Students will be able to set up and solve equations for real world problems.

Lots of steps...that's okay! Identify the variable and then re-read the problem to determine what is happening to the variable.

10 minutes

**Opener: **As students enter the room, they will immediately pick up and begin working on the opener – Instructional Strategy - Process for openers. This method of working and going over the opener lends itself to allow students to construct viable arguments and critique the reasoning of others, which is **mathematical practice 3**.

**Learning Target: **After completion of the opener, I will address the day’s learning targets to the students. For today's lesson, the intended target is “I can set up and solve equations for real world problems.” Students will jot the learning target down in their agendas (our version of a student planner, there is a place to write the learning target for every day).

45 minutes

**Applications of Equations Notes: **Real World Equations Explore Narrative In this lesson, students will explore equations through application - requiring that they read a problem (sometimes several times), determine the variable and the actions being performed on that variable (**mathematical practice 2 and 4**). It will be very important that students check for reasonableness of their answers, persevere with the harder problems, and talk out their thought processes with their peers (**mathematical practice 1 and 3**). Once students solve a few of the problems, they will be able to pick up on the patterns of how the problems are set up, and the work will become easier (**mathematical practice 7**).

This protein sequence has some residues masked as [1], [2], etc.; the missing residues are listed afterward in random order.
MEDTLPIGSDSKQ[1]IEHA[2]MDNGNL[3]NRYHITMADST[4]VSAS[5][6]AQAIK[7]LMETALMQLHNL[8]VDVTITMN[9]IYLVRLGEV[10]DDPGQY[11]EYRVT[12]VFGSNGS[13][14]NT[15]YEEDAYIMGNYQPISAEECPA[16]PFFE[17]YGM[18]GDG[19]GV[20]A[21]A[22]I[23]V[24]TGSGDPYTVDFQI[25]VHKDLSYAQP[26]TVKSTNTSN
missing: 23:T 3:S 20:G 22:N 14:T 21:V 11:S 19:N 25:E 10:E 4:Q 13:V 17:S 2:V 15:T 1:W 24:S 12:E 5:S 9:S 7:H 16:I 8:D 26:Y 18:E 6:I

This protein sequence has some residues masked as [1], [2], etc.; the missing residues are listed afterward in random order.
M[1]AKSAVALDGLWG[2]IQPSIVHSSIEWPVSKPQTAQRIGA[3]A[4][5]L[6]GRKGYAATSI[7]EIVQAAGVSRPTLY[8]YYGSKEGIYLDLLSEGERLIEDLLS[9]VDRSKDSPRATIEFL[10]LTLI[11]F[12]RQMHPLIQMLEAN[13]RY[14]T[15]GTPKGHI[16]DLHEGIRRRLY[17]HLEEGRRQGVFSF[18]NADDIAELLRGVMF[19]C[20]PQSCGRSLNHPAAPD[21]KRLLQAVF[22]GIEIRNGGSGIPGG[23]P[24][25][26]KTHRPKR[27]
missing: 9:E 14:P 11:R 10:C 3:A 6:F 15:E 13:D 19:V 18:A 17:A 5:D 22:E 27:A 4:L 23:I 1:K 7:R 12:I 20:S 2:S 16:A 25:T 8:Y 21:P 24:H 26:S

5 minutes

**Instructional Strategy - Table Discussion: **To summarize this lesson, I am going to ask that students have a table discussion considering the question – What should you identify first in a word problem to help you set up an equation? The purpose of this discussion question is to remind students that it is important to seek out the variable – what does it stand for, what are we looking for? I want students to be reminded that seeking out the variable is the best way to set up an equation.